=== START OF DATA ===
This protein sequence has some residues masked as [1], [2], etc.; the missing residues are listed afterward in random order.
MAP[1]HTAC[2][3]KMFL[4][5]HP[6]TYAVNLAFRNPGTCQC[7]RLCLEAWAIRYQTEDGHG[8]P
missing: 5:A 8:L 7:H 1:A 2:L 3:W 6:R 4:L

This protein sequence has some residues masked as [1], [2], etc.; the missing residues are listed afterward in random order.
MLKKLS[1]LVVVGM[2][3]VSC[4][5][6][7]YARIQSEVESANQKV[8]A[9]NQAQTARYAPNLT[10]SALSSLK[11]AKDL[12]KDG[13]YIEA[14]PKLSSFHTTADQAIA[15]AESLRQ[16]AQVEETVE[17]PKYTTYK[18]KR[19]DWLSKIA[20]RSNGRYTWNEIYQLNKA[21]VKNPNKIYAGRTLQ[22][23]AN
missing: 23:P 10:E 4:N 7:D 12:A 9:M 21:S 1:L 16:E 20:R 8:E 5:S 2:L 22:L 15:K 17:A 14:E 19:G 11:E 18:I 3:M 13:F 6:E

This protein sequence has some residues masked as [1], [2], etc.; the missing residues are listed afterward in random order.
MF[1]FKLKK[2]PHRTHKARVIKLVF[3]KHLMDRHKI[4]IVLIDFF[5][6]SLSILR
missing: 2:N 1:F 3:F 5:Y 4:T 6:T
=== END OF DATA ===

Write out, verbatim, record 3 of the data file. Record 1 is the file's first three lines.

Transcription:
This protein sequence has some residues masked as [1], [2], etc.; the missing residues are listed afterward in random order.
MF[1]FKLKK[2]PHRTHKARVIKLVF[3]KHLMDRHKI[4]IVLIDFF[5][6]SLSILR
missing: 2:N 1:F 3:F 5:Y 4:T 6:T